Hot on the heels of his “31 Days of Hammer” in January and the “31 Days of British Horror” in March , Jules is at it again in May, treating us to the continuation of his chronological run through the classic era of British Horror, from the late ’50s to the end of the ’70s, with one review every day for the entire month.
You can check out the rest of our “31 Days of British Horror” by CLICKING HERE.
Starring: Christopher Lee, Peter Cushing, Keith Barron, Diana Dors
Director: Peter Sasdyh
In another world, Charlemagne Productions, a company set up by Lee and producer Anthony Nelson Keys was a huge success. Their intention of producing traditional British horror films in the Dennis Wheatley vein over the increasing sex and violence so prevalent in the genre at the time was well-received and led on to a string of classic horrors. How did they do this, in this other world?
Quite simply, they didn’t start off with Nothing But The Night.
To call it a slow burner would be exaggerating its pacing, indeed if it was cut down to TV episode length, it probably still would drag in points. Even with the pairing of Lee and Cushing, it was a box-office failure and resulted in Rank pulling out of its distribution deal, meaning the company was wound up shortly afterwards and Charlemagne Productions only entry into filmmaking was vastly lesser than the sum of its parts.
When three trustees of the Van Traylen Orphanage commit suicide in short succession, it’s initially ruled as mere coincidence, but when a school bus accident nearly wipes out three more of them as well as a group of 30 orphans, Col. Bingham (Christopher Lee) and his pathologist friend, Mark (Peter Cushing), begin an investigation into the deaths.
They come to think the answer lies with one of the girls on the bus and feel their suspicions are comforted when her psychiatrist Dr. Haynes (Keith Barron) ends up murdered, but there is more to the strange children than it initially seems…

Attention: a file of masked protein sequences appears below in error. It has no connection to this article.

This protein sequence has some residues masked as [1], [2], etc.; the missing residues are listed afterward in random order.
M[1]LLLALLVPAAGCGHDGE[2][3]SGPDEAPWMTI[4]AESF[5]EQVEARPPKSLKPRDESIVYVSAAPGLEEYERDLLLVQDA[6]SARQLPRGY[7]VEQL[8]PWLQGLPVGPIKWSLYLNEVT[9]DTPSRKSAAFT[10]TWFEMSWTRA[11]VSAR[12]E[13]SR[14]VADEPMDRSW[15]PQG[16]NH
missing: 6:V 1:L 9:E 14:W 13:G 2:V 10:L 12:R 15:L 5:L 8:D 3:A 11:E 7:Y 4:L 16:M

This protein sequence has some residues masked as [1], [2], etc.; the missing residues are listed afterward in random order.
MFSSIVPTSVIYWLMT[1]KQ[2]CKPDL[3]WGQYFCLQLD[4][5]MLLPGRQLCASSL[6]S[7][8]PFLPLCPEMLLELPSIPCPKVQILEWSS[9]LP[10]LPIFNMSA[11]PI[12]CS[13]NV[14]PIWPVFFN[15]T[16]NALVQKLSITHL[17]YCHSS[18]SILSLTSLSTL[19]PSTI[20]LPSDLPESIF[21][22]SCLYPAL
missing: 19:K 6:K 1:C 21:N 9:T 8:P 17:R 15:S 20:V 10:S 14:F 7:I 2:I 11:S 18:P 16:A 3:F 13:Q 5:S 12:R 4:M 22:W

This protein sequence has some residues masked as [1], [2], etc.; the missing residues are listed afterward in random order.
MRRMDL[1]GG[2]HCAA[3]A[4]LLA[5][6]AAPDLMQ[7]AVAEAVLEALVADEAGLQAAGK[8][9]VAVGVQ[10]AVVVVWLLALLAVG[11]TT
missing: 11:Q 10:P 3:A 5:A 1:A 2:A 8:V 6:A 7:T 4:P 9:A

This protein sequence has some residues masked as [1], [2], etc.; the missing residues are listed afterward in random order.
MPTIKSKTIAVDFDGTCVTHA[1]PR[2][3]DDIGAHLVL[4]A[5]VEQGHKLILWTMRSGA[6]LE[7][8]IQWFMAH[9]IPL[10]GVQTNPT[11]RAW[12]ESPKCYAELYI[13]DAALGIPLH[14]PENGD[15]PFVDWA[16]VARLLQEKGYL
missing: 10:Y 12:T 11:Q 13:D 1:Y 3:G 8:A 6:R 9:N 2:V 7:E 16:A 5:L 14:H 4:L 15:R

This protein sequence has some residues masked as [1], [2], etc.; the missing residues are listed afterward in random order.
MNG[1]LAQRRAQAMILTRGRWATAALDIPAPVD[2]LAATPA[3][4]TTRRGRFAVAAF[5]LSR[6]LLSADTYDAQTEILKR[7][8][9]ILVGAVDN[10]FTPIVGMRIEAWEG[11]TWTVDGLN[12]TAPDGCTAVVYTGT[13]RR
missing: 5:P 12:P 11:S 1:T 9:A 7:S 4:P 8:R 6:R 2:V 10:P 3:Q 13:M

What a missed opportunity Nothing But The Night is. The central concept of corrupt adults implanting their brain cells in children to prolong their lives and essentially live forever is wonderfully dark, like a very modern sci-if horror spin on the old idea of vampires feeding off the life and vitality of the young. Sadly, there’s just not enough of it and it takes an age to get there.
Even in their worst films Lee and Cushing are never a chore to watch and this is far from their worst. Thankfully, they have pretty much all their scenes together here and their close personal relationship in real life absolutely shines here and is the main point of interest here. It’s all the more engaging knowing what a bad place Cushing was in after the death of his dear wife and how he still puts in his usual impeccable performance.
Nothing But The Night could have been something special, but it’s sadly pretty far from that. It’s not awful by any stretch but it’s a real chore in parts and not something that bears repeated viewing.
The Writer of this piece was: Jules Boyle
Jules tweets from @Captain_Howdy